StoryBridge is a multimedia storytelling project conceived of six years ago. It emerged out of a desire to develop community-based health humanities research centered on first-hand stories about health disparities. StoryBridge formally launched as a website in January 2020 and is based on the following strategy to address local health disparities: 1.) create an accessible platform to mobilize everyday stories based on experiences, perspectives, and insights on local health disparities; 2.) facilitate dialogues between diverse local stakeholders who offer key insights and perspectives to health disparities including patients, family members, health professionals, artists, and others; 3.) offer free online and community-based arts workshops to help community stakeholders develop health narratives and provide opportunities to display community health narratives in local venues to raise awareness on health disparities. An additional long-term goal is to partner with local universities to implement a rigorous service-based health humanities education with the goal of supporting students in their professional development and strengthening connections between communities and local universities. I received funding to support StoryBridge through one fellowship with the Yerba Buena Center for the Arts (YBCA) and one fellowship through San Francisco’s Health 2.0’s pre-accelerator program, Project Zygote. Funding through these sources helped with moving StoryBridge from a concept to a dynamic multimedia web platform.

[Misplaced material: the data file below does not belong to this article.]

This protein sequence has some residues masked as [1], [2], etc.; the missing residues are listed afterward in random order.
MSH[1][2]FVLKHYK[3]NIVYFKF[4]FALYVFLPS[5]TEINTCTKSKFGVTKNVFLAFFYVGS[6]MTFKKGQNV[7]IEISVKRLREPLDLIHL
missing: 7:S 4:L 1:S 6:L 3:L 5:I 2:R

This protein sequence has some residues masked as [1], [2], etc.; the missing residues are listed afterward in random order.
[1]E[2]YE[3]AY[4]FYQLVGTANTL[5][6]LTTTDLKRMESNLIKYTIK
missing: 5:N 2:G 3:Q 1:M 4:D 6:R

The StoryBridge web platform launched shortly before the SARS-COV-19 pandemic prompted shelter-in-place orders in the San Francisco Bay Area, delaying efforts to carry out community based initiatives, including in-person arts workshops. Despite these delays, I developed a StoryBridge podcast and collaborated on online arts workshops, including “The National Parks of Emotions” a free photography workshop sponsored by StoryBridge and featured in the New York Times “Things To Do at Home”. I am now planning in-person and online arts workshops, a mobile exhibit, and community discussions. I am also planning a StoryBridge curriculum at San Francisco State University and service-based learning opportunities for students with local arts and public health organizations.